The first of these was the household budget survey in 1949, followed by the time budget survey in 1965 and the labour force survey in 1991. The first wage survey that collected individual-level information on wages was conducted in 1986. On the evolution of data protection in the Hungarian census, see Lakatos (2000).
See Sect. 3 of Act LXIII of 1992 On the Protection of Personal Data and the Publicity of Data of Public Interest and Majtényi (2002) for a summary of the Act. This Act was replaced by a new law on the same subject in 2011, which slightly eased the requirements for anonymisation, stating that data are regarded personal as long as the connection between the person and the information relating to them is restorable, and this is the case if the data owner is technically equipped for restoring the connection between them (compare Section 4(3) of Act CXII of 2011 on the Right of Informational Self-Determination and on Freedom of Information). Act LXIII of 2012 on the Re-Use of Public Sector Information further strengthened the data access rights of citizens.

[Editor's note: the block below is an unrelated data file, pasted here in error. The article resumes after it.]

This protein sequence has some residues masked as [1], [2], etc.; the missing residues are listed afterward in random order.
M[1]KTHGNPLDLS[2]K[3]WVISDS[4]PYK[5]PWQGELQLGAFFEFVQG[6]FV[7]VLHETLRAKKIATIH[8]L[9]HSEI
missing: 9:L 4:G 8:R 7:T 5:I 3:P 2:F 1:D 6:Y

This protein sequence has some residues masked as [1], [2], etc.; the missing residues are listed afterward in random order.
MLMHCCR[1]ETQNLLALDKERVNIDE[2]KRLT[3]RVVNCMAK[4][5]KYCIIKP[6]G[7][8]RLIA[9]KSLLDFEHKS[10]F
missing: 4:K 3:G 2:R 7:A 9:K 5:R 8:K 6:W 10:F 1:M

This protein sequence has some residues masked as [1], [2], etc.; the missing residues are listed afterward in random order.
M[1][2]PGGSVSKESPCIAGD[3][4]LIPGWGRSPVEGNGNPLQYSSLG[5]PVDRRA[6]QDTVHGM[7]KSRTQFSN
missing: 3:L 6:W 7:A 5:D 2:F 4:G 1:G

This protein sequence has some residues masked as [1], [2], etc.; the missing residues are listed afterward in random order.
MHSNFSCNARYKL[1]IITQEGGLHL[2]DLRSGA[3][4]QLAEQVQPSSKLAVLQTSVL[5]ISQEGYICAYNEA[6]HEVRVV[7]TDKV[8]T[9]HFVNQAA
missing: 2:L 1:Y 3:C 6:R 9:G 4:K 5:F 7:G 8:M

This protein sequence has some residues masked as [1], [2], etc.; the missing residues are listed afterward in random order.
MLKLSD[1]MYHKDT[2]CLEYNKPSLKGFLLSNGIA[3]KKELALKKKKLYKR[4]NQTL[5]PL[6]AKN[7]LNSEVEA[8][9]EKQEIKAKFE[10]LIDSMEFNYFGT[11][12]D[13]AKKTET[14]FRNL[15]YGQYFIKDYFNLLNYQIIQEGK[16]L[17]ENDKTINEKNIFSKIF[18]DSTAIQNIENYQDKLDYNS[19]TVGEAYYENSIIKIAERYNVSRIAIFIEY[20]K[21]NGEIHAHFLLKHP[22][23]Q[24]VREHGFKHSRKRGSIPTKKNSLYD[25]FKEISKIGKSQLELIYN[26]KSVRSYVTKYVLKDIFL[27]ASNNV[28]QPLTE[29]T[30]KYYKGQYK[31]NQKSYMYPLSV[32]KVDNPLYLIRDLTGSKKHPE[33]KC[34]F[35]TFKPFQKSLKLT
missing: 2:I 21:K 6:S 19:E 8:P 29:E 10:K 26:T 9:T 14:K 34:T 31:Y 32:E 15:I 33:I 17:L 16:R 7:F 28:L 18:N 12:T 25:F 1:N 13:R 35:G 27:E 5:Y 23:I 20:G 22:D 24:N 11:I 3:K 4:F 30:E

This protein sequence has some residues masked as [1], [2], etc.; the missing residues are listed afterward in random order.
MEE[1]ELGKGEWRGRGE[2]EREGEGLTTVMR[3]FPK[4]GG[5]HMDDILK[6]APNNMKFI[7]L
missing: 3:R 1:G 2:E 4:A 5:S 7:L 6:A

Compare this with the UK’s rules for research data, which require data owners only to ensure that the probability of re-identification is ‘remote’. For more detail on the definition of data of public interest, see Majtényi (2011).
Prior to the establishment of this unit, there was no expert in the ministry who regularly used econometric models and software in their work. The modelling departments of the ministry did not hold a licence for any statistical software other than Microsoft Excel. On the overall quality of government policymaking, see Verheijen (2007).
The unit first requested and received anonymised extracts of personal tax files from the Tax Authority in 2004. This was relatively easy as the Tax Authority was subordinated to the Finance Ministry, and the request did not involve a linking of several data sources. Next, the unit initiated a request with a plan to link administrative data from the Tax Authority, the Treasury and the Health and Pension Insurance Funds. This attempt failed.